Dying with dignity: A patient’s choice

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Illustration by Trevor Moore

“You have six months to live and only three will be good.”

I’ve given a lot of thought as to what I’d do if I heard those words. After all, living with two congenital disorders really puts mortality into perspective.

If I ever found myself face to face with death and was given the choice between dying slowly and painfully or choosing to die on my own terms, I’d probably choose the latter.

Last year, California native Brittany Maynard found herself in this situation. She had terminal brain cancer and was told that her last few months of life would be painful and immobilizing.

Instead of waiting for death to come to her, Maynard and her immediate family moved to Oregon so that she could die when she wanted via physician-assisted suicide.

At the time of her decision, Oregon was one of only five states that allowed physician-assisted suicide.

Now her story and death has inspired legislation proposals in California, Iowa, Missouri, Pennsylvania, Wyoming and Washington, D.C.

This proposed legislation focuses on establishing laws that will give terminally ill patients with six or less months to live access to programs where they can choose to end their own lives.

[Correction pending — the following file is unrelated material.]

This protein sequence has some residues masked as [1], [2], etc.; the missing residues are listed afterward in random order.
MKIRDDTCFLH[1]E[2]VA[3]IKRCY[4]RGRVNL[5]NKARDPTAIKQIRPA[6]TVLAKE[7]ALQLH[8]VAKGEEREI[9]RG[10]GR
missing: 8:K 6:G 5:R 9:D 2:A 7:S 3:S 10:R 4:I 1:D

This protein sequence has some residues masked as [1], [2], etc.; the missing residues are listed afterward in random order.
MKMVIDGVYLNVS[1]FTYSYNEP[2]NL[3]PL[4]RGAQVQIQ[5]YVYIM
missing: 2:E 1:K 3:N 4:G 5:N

This would be done with medication prescribed by physicians but administered by the patients.

While this legislation was just introduced in California, I already have my pen out to vote yes for this cause.

Maynard had to move out of the state she grew up in so that she could die on her own terms. She left her home, friends and the rest of her family.

To me, that’s the saddest part of her story.

And while many people don’t agree with physician-assisted suicide because they think it gives physicians too much power or it messes with God’s plan, there’s only one thing I can say:

No one has the right to tell terminally ill people what they can and can’t do with their final days.

They are the ones who have to live with the pain and suffering.

They are the ones whose minds may be sound, but whose bodies may be broken.

No one else knows the pain better than them, so they are the only ones who can make that decision.

While I will hopefully never have to hear those fateful words, I would advocate for those who do.

Maynard was a strong individual who made a difficult decision as she faced her final days. But ultimately, it will be in her memory that people fight to change the way California looks at and treats those who wish to die with dignity.

Megan Mann can be reached at [email protected] or @meganisthemann on Twitter.